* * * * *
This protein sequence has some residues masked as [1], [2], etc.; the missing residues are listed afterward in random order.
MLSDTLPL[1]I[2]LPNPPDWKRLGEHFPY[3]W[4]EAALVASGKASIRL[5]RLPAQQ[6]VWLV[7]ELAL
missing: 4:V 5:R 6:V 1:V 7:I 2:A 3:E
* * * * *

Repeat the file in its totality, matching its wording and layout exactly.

This protein sequence has some residues masked as [1], [2], etc.; the missing residues are listed afterward in random order.
MLSDTLPL[1]I[2]LPNPPDWKRLGEHFPY[3]W[4]EAALVASGKASIRL[5]RLPAQQ[6]VWLV[7]ELAL
missing: 4:V 5:R 6:V 1:V 7:I 2:A 3:E